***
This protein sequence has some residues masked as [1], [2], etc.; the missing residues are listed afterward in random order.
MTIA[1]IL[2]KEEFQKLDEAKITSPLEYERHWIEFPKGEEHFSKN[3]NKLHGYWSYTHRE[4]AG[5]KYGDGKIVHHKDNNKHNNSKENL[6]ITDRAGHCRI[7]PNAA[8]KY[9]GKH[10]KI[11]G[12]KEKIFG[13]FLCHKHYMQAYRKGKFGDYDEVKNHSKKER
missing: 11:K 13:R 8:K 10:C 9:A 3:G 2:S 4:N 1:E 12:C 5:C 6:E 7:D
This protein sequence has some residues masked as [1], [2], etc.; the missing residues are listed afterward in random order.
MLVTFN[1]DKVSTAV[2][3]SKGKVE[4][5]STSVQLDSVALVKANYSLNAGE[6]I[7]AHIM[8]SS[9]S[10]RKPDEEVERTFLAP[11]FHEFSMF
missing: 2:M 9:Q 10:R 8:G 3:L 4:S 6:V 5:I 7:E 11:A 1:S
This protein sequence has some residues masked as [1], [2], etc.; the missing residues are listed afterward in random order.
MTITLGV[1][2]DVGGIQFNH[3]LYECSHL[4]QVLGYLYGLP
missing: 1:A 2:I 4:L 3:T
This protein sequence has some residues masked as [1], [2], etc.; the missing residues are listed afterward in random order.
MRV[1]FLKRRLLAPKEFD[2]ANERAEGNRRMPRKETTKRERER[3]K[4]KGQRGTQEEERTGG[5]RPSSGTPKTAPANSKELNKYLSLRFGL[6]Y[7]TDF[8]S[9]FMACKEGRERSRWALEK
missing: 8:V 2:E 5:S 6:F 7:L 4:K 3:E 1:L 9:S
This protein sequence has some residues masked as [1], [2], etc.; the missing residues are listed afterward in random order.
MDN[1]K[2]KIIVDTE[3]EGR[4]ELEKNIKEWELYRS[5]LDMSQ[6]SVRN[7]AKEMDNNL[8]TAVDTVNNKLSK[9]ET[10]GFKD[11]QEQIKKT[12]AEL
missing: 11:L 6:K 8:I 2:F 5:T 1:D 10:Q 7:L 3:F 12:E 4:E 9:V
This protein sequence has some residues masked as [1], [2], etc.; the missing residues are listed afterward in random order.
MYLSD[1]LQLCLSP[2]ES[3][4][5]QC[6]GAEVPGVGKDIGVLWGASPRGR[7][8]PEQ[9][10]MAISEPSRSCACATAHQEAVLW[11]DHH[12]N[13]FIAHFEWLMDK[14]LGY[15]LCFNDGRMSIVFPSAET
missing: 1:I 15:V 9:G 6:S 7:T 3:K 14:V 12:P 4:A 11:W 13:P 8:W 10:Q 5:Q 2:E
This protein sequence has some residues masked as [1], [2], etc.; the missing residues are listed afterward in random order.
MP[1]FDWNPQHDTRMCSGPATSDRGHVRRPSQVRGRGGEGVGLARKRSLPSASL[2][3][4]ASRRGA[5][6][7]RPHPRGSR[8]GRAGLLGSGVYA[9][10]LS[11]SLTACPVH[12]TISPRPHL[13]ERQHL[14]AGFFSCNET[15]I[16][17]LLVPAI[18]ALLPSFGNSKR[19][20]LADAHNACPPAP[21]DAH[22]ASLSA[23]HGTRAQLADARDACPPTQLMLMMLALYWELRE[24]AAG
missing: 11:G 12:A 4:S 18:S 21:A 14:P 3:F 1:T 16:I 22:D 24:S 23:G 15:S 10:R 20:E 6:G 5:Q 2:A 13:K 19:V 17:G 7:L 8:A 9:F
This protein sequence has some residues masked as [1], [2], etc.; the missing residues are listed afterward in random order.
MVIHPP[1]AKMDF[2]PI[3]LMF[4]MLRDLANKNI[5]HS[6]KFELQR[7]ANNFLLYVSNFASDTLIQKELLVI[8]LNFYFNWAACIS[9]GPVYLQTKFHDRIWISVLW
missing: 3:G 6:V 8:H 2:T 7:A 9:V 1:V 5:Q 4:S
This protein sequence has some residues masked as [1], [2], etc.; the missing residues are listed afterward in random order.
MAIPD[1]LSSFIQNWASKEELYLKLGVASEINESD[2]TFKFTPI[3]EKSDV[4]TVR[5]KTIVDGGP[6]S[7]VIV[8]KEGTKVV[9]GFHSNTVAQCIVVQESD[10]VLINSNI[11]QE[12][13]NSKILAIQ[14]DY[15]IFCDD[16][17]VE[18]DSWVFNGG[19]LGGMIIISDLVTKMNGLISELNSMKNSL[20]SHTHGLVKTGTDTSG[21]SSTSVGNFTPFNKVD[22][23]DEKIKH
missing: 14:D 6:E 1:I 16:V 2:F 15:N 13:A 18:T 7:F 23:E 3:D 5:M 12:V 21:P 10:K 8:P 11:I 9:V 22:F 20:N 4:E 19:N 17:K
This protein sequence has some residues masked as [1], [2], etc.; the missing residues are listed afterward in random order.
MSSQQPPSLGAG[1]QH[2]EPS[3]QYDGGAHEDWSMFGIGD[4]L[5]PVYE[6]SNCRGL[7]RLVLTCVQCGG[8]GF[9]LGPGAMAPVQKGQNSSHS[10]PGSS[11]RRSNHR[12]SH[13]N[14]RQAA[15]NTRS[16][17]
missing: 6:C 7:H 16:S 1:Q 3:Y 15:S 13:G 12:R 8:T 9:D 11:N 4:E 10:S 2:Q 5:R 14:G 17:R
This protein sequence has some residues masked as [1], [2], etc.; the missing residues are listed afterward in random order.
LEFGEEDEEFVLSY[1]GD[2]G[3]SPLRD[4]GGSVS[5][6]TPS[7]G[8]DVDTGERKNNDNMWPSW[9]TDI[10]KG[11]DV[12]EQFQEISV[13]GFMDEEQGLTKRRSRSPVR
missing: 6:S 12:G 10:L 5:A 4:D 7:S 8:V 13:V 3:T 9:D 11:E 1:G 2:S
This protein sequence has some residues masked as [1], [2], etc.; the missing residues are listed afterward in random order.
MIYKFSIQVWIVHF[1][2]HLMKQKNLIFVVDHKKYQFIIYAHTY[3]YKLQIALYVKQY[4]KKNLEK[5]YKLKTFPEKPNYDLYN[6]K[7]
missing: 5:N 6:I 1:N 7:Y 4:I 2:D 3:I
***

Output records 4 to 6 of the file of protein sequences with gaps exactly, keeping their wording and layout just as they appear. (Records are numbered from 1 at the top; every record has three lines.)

This protein sequence has some residues masked as [1], [2], etc.; the missing residues are listed afterward in random order.
MRV[1]FLKRRLLAPKEFD[2]ANERAEGNRRMPRKETTKRERER[3]K[4]KGQRGTQEEERTGG[5]RPSSGTPKTAPANSKELNKYLSLRFGL[6]Y[7]TDF[8]S[9]FMACKEGRERSRWALEK
missing: 8:V 2:E 5:S 6:F 7:L 4:K 3:E 1:L 9:S
This protein sequence has some residues masked as [1], [2], etc.; the missing residues are listed afterward in random order.
MDN[1]K[2]KIIVDTE[3]EGR[4]ELEKNIKEWELYRS[5]LDMSQ[6]SVRN[7]AKEMDNNL[8]TAVDTVNNKLSK[9]ET[10]GFKD[11]QEQIKKT[12]AEL
missing: 11:L 6:K 8:I 2:F 5:T 1:D 10:Q 7:L 3:F 12:E 4:E 9:V
This protein sequence has some residues masked as [1], [2], etc.; the missing residues are listed afterward in random order.
MYLSD[1]LQLCLSP[2]ES[3][4][5]QC[6]GAEVPGVGKDIGVLWGASPRGR[7][8]PEQ[9][10]MAISEPSRSCACATAHQEAVLW[11]DHH[12]N[13]FIAHFEWLMDK[14]LGY[15]LCFNDGRMSIVFPSAET
missing: 1:I 15:V 9:G 6:S 7:T 3:K 14:V 12:P 4:A 11:W 13:P 8:W 10:Q 5:Q 2:E